Daily Archives: April 29, 2014

(CNN Belief blog) New evidence casts doubt on 'Gospel of Jesus' Wife'

So what does it matter to the Jesus’ wife fragment that this scrap of John is forgery?

Well, it’s never a good sign for a text of doubtful authenticity to be found in the company of a sure forgery.

More directly: Multiple experts agree that the fragment of John and the Jesus’ wife papyrus are written in the same hand, using the same ink and even the same writing instrument.

Simply put: If one is a forgery, they’re both forgeries.Read it all.

Posted in * Culture-Watch, History, Religion & Culture, Science & Technology

(ABP) D.C.’s Amy Butler is selected for senior minister at Riverside Church in New York

Washington pastor Amy Butler is a search committee’s candidate to be the next senior minister at Riverside Church in New York City, one of the most prominent congregations in mainline Protestantism.

The search committee’s selection of Butler, pastor of Calvary Baptist Church in Washington, was announced April 27. The first woman pastor in the church’s history, she will be formally introduced to the congregation May 4, with a vote expected June 8.

Since it opened its doors in 1930, Riverside has been a bastion of progressive Christianity. Officially affiliated with both the American Baptist Churches USA and the United Church of Christ, it describes itself as interdenominational. The church’s neo-gothic tower is a visible landmark in its Manhattan neighborhood which includes Columbia University and Union Theological Seminary. Its pastors ”” including Harry Emerson Fosdick, William Sloane Coffin and James Forbes Jr. ”” have been influential voices in American theological and political life.

Read it all.

Posted in * Christian Life / Church Life, * Culture-Watch, * International News & Commentary, America/U.S.A., Church History, Ministry of the Ordained, Parish Ministry, Religion & Culture, Theology, Urban/City Life and Issues

(London) Times–We’re out of touch on same-sex marriage, says senior woman cleric

The Dean of York, the Very Rev Vivienne Faull, said the Church had a habit of waiting until something was “blindingly obvious” to the rest of society before it changed its own mind.

“The blessing of a gay relationship is not theologically a problem for me personally, but I’m under the discipline of the Church and I keep the rules,” she told Radio Times. She has never formally blessed a gay partnership but has found ways of meeting the need for celebration within the Church’s rules.

“When people have come to me in the past and said, ”˜We’re looking for a way of celebrating our civil partnership, how shall we do it?’, we’ve found ways of doing it.

Read it all (subscription required).

Posted in * Anglican - Episcopal, * Christian Life / Church Life, * Culture-Watch, * International News & Commentary, --Civil Unions & Partnerships, Anglican Provinces, Anthropology, Church of England (CoE), England / UK, Ethics / Moral Theology, Law & Legal Issues, Marriage & Family, Ministry of the Ordained, Parish Ministry, Psychology, Religion & Culture, Same-sex blessings, Sexuality, Sexuality Debate (in Anglican Communion), Theology, Theology: Scripture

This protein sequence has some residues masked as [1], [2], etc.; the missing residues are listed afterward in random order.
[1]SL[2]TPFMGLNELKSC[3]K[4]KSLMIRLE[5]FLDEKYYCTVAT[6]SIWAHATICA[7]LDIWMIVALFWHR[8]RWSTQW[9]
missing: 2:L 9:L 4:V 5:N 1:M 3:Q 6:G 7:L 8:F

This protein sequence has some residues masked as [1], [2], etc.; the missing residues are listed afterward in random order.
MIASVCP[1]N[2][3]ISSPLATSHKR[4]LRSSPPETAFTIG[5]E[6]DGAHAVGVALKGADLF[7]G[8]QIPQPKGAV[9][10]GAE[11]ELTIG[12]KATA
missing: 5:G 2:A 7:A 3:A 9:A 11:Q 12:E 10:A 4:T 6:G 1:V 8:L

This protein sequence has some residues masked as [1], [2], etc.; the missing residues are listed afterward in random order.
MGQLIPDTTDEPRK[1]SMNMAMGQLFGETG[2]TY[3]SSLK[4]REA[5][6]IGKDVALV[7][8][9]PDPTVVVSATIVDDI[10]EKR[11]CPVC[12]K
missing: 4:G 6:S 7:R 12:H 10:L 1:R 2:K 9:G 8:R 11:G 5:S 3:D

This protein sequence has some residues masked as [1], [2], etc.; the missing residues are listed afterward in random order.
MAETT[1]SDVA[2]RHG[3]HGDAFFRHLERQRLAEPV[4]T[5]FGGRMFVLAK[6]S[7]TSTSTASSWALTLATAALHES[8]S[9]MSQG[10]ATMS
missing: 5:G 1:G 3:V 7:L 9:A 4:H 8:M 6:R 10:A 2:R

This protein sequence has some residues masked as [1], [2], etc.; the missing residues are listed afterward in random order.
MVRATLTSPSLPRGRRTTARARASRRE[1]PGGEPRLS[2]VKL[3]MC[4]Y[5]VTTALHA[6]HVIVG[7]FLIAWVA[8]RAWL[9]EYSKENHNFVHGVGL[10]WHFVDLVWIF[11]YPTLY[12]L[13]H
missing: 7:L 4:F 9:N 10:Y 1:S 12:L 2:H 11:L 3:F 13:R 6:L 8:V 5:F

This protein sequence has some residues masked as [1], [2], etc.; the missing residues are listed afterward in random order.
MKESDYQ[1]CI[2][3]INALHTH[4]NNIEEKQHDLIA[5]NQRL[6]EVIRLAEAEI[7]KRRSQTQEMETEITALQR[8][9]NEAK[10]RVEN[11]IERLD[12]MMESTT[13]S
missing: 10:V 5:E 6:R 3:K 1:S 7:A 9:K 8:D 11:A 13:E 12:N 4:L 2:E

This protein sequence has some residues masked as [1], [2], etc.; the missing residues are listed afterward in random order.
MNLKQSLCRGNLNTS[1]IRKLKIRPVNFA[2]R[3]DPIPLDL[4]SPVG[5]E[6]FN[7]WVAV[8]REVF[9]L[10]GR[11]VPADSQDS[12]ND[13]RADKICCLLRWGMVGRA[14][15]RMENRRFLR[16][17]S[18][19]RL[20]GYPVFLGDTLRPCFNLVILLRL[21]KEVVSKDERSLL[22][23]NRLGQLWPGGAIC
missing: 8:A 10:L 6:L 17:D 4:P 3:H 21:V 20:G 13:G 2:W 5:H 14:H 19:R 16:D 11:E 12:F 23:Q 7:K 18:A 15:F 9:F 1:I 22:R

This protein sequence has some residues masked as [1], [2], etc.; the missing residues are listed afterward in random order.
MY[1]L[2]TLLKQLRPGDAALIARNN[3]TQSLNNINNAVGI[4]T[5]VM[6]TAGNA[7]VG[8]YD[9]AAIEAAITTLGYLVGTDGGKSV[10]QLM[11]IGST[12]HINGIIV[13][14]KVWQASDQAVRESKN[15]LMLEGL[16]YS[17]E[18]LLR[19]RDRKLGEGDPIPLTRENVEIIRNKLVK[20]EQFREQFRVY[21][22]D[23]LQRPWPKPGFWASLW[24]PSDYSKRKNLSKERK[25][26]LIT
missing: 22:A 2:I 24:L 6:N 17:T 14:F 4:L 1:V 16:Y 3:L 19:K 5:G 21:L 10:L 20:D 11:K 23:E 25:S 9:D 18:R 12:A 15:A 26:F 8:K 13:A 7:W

(Martin Marty) Sunday’s canonizations show sainthood now has few critics

What had to be striking to anyone who pays close attention to the media was the almost total absence of criticism of the idea of canonizing saints or of approaching the two new saints directly as “intercessors”””mediators between believers and God.

This silence or positive press about “double-new-saints” day may be taken for granted around much of the world today, but such responses contrast with attitudes from at least the time of the Council of Trent (1545-1563) when official Roman Catholicism fought back against the first Protestants, who engaged in heated polemics about most saints-talk.

Those of us with memories that go back to pre-Pope John XXIII or who consult church histories will find that the Protestant Reformers focused very much on what they saw as abuses in the practice of prayer invoking saints. (The Orthodox Christians looked on, devoted to saints but un-devoted to Roman Catholic canonization processes.)

Read it all.

Posted in * Christian Life / Church Life, * Culture-Watch, * Religion News & Commentary, Anthropology, Church History, Ethics / Moral Theology, Other Churches, Religion & Culture, Roman Catholic, Theology

Still Joyful after 27 years of Marriage

We took this one just as we were leaving Camp St. Christopher after celebrating our 27th anniversary. What can I say? The children got their mother’s genes.

Posted in * By Kendall, * Culture-Watch, * General Interest, Harmon Family, Marriage & Family, Photos/Photography

Post-Modern Miasma, Example 2–A Globe and Mail Portrait of life and Death of Catharina MacMillan

Catharina MacMillan lived a private life, raising her two children, volunteering at their schools, hiking, skiing and playing tennis with them, cheering them on at hockey and rowing, taking them home to Sweden for summers and supporting her husband’s business career as he rose through the Canadian banking echelons, beginning with Bank of Montreal and ending as president, chief executive officer and then chair of CIBC Mellon.

“She was heroic, but she didn’t make a big fuss about how brave she was,” said her sister-in-law, historian Margaret MacMillan, the author, most recently, of The War That Ended Peace: The Road to 1914. “None of us ever heard her complain” about a diagnosis of multiple sclerosis in her 20s, breast cancer in her 50s, or how the two diseases conspired to rampage through her body in her 60s….